Stubbornly low short-term interest rates have encouraged some corporate treasurers to reach for more yield by moving to longer-term investments or those with slightly lower credit quality. But the prevailing mode still seems to be caution, according to bankers and investment managers, with treasury teams putting a premium on safety rather than yield.
To the extent that companies have invested farther out the curve, they’re likely to unwind those investments before short-term rates begin to rise.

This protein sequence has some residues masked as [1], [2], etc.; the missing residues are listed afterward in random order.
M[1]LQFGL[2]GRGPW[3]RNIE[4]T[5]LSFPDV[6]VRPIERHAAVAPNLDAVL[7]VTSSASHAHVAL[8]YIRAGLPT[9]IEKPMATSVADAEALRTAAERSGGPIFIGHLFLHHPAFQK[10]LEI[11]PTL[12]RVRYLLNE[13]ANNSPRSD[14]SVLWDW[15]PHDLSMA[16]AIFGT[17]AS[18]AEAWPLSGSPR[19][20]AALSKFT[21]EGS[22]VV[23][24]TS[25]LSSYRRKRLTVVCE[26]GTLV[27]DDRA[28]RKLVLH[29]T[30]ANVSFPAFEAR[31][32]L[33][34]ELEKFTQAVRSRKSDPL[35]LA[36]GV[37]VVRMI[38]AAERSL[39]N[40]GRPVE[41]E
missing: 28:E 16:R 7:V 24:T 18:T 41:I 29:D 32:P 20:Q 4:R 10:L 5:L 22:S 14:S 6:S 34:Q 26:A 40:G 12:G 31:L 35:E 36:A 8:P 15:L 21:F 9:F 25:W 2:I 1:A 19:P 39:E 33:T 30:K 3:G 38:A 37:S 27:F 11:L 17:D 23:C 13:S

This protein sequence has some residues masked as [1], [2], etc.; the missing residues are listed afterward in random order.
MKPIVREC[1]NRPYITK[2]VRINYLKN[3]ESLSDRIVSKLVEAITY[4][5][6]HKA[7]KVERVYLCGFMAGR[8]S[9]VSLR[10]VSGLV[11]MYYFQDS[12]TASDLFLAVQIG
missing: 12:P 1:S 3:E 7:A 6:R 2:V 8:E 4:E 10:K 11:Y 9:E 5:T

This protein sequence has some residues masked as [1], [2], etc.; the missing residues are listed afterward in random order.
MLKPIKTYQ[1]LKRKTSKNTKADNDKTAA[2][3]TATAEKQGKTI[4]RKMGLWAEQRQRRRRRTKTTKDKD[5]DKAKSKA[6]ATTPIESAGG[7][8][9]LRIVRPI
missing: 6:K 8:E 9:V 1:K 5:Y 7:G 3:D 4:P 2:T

Tom Nelson, chief investment officer at Reich & Tang, which provides institutional money funds and other liquidity solutions, also noted more corporate treasurers “extending maturity, wanting to achieve some yield.”
But once short-term rates start to rise, “everything that’s happened in last 12 to 24 months will reverse,” Nelson said. “People are going to start to get more cautious, put more money into short-term vehicles, and wait for rates to reset back to a more normalized level.